Children’s Mental Health: Feeling Safe, Confident and Healthy

///Children’s Mental Health: Feeling Safe, Confident and Healthy

Children’s Mental Health: Feeling Safe, Confident and Healthy

May is Mental Health Awareness Month — a month filled with advocating for a variety of mental health issues. Since last week’s focus was children’s mental health, we’re sharing tips on making kids feel safe, confident and healthy.

Making Them Feel Safe

Creating a sense of safety — both emotionally and physically — is vital for kids’ mental health.  According to the National Association of School Psychologists, feeling connected and welcomed allows children to build their self-identification and develop trust. Parents and teachers should foster the feeling of belonging, both at home and in schools.

NASP also recommends supporting children’s mental health by teaching them social skills, problem solving, and conflict resolution. The organization encourages adults to provide kids with feedback that validates and reinforces positive behaviors. This can be done by establishing easy-to-understand rules and promoting teamwork and kindness.

Learning isn’t only for kids — adults have to educate themselves as well. It is important to know the symptoms of mental health problems, as well as how to properly address them. Relying on the correct information “helps break down the stigma … and enables adults and [kids] to recognize when to seek help.” Here’s Mayo Clinic’s guide on knowing the signs of mental illness in children.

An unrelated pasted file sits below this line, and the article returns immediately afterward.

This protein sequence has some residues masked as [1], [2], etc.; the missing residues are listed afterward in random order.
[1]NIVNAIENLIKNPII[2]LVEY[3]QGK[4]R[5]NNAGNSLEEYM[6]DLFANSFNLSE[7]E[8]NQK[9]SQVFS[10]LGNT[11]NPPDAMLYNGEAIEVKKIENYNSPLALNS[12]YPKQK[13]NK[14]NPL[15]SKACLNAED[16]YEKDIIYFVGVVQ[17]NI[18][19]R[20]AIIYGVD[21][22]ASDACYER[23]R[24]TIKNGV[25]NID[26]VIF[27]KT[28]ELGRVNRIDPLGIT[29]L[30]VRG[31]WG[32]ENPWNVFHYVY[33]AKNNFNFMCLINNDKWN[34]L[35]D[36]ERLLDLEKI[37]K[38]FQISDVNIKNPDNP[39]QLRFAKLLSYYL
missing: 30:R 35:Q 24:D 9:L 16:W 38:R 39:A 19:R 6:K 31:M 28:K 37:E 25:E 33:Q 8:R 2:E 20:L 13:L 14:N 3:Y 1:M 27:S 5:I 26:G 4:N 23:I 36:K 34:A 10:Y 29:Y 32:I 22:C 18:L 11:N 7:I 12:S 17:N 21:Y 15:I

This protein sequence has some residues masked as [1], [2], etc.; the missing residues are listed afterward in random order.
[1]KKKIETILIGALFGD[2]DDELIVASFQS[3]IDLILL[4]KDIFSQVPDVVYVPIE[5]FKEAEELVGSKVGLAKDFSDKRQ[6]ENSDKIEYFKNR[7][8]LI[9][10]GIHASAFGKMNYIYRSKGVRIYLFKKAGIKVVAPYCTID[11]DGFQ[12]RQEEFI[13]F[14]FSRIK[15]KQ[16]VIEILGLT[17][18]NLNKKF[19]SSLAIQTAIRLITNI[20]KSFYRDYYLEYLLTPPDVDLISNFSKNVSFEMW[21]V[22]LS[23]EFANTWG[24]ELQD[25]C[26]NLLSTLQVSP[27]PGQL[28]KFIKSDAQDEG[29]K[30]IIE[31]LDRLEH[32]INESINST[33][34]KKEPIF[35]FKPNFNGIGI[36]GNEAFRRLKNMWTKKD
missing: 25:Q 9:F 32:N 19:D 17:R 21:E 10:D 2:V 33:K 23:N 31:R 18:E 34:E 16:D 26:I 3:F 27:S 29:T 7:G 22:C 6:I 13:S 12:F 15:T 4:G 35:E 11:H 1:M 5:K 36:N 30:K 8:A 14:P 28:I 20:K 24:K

Making Them Believe In Themselves

NASP recommends promoting resilience in order for children to overcome challenges and maintain good mental health. The American Academy of Pediatrics has identified the seven C’s of building resilience in kids, including competence and confidence.

Competence is “the feeling of knowing that you can handle a situation effectively”. According to the AAP, adults promote competence by helping children focus on their individual strengths and empowering them to make decisions.

Competency allows children to believe in their own abilities, which leads to having confidence. Other ways of building kids’ confidence include authentically praising specific achievements and not pushing them to take on more than they can realistically handle.

Making Them Physically Healthy

We must pair good mental health with good physical health. Encouraging positive eating habits and regular exercise helps protect kids from stress and negative emotions.

Photo by August de Richelieu from Pexels

According to HelpGuide’s “Healthy Food for Kids“, the sooner you introduce nutritious choices into children’s diet, the easier they’ll develop a healthy relationship with food. The article provides great suggestions, including how to avoid foods that impair children’s mood.

The pandemic impacted the way we do pretty much everything, and how kids exercise was no exception. COVID-19 lockdowns forced kids out of schools — pushing them inside their homes glued to screens. But now that vaccinations are readily available and restrictions are being lifted, parents should encourage kids to explore the outdoors.

Outdoor time can be a great stress reliever for kids. Safety’s recent guide, “Less Screen, More Green: Outdoor Safety Tips for Kids” provides families with the best practices nowadays for going outside to play. The guide suggests parents start small — with a family bike ride or a nature hike — and then transition their kids to more social settings. Children will need extra support and guidance as they begin to reacquaint themselves with others.

 



MedEZ is taking part in Mental Health Awareness Month by sharing key resources from established organizations and researchers in the mental health industry. Follow us on social media to stay up-to-date with our latest posts!

Checkout our last blog post “Growing Up During A Pandemic: COVID-19’s Impact On Youth Mental Health.”

Written by Natalia Clement for medez.com

By | 2021-05-13T12:51:45-04:00 May 13th, 2021|health, mental health|0 Comments

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